[Congressional Record (Bound Edition), Volume 145 (1999), Part 3]
[Senate]
[Pages 3144-3145]
[From the U.S. Government Publishing Office, www.gpo.gov]




              RABBI HERBERT E. DROOZ: ``THE RABBI SPEAKS''

  Mr. BIDEN. Mr. President, it is with great honor, yet immense sadness 
that I stand today to pay tribute to a man--

[[Page 3145]]

Rabbi Herbert Drooz--whose spirit, vision, and voice will live on for 
generations to come in my State of Delaware.
  As a respected religious leader and social activist for 30 years, he 
was a builder--literally and figuratively--who dreamed big and made big 
things happen.
  When I got back to Delaware from law school--I went out of State, we 
didn't have a law school in the State at the time, in 1968--Rabbi Drooz 
was one of the first civic activists that I came in contact with. He 
oversaw the building of a new synagogue for the reform congregation of 
Beth Emeth, that he led, which is now the largest synagogue in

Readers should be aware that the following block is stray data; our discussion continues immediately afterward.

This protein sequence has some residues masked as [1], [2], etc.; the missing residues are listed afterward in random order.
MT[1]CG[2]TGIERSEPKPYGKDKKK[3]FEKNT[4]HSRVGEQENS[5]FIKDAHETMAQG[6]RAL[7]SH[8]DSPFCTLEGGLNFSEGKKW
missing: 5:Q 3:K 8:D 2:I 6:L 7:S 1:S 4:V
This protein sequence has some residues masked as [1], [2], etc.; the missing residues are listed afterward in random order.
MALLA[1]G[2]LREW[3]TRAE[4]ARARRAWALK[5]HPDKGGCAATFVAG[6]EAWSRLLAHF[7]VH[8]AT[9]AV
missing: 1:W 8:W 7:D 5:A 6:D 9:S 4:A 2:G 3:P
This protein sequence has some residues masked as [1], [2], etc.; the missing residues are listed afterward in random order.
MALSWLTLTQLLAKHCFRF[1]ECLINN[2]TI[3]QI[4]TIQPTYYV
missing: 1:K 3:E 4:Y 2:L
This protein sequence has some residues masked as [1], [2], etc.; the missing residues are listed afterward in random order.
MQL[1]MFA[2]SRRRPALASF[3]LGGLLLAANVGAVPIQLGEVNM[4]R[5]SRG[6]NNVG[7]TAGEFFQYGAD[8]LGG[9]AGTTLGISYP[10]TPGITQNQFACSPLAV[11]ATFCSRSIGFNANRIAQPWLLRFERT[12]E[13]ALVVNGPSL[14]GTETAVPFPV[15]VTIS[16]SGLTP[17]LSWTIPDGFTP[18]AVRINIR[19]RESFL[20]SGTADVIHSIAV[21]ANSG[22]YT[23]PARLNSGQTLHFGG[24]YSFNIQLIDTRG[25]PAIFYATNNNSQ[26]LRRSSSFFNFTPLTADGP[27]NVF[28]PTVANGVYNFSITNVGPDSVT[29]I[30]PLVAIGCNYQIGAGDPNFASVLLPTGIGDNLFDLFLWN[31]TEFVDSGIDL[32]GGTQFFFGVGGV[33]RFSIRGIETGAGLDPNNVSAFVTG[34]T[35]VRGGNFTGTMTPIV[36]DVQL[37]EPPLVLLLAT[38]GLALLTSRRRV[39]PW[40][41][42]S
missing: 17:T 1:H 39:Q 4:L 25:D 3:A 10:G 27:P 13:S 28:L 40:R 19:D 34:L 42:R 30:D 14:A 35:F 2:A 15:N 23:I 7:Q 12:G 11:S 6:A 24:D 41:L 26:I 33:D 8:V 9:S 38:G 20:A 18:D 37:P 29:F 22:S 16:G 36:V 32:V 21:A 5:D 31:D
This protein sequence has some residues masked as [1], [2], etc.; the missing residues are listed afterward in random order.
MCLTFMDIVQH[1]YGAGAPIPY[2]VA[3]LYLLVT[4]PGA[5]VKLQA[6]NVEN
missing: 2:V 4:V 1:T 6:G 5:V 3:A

Delaware, along with the construction of the school on Lea Boulevard, 
not far from where I had gone to school in Wilmington, Delaware. These 
two buildings stand as not only monuments to his vision and his 
dedication to religious service, but they also had the very practical 
impact of enhancing the region and the neighborhood, and causing people 
to invest not only physically and financially, but psychologically in 
our city.
  He built a community esprit de corps as well--founding the Delaware 
Chapter of the National Conference of Christians and Jews, which 
recently was renamed the National Conference for Community and Justice, 
which is one of the most significant civic organizations and moral 
barometers in my State. At the University of Delaware, my alma mater, 
he organized the popular student Hillel group. When I was a student at 
the University of Delaware in 1961 to 1965, it had a very small Jewish